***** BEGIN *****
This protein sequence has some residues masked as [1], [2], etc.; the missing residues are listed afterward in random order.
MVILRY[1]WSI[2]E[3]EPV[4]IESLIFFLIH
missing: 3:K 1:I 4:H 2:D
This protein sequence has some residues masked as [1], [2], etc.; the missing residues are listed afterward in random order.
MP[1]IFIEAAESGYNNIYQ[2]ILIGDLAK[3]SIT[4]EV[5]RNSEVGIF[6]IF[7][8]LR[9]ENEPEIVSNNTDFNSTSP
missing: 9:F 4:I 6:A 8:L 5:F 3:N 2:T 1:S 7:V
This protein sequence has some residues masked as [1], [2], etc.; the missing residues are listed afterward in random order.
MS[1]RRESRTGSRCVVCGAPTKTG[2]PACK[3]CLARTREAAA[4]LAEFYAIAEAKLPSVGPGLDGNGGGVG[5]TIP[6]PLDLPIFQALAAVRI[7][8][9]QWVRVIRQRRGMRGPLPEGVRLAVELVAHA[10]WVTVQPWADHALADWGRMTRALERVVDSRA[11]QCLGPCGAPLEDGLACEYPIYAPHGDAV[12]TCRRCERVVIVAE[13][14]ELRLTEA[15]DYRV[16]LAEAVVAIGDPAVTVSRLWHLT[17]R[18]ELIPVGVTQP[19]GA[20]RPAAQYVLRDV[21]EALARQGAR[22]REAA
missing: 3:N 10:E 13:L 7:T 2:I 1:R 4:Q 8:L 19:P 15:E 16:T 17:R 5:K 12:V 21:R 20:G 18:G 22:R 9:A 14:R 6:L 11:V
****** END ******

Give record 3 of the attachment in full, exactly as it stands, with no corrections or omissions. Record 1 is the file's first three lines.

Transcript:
This protein sequence has some residues masked as [1], [2], etc.; the missing residues are listed afterward in random order.
MS[1]RRESRTGSRCVVCGAPTKTG[2]PACK[3]CLARTREAAA[4]LAEFYAIAEAKLPSVGPGLDGNGGGVG[5]TIP[6]PLDLPIFQALAAVRI[7][8][9]QWVRVIRQRRGMRGPLPEGVRLAVELVAHA[10]WVTVQPWADHALADWGRMTRALERVVDSRA[11]QCLGPCGAPLEDGLACEYPIYAPHGDAV[12]TCRRCERVVIVAE[13][14]ELRLTEA[15]DYRV[16]LAEAVVAIGDPAVTVSRLWHLT[17]R[18]ELIPVGVTQP[19]GA[20]RPAAQYVLRDV[21]EALARQGAR[22]REAA
missing: 3:N 10:E 13:L 7:T 2:I 1:R 4:Q 8:L 19:P 15:E 16:T 17:R 5:K 12:V 21:R 20:G 18:G 22:R 9:A 14:R 6:L 11:V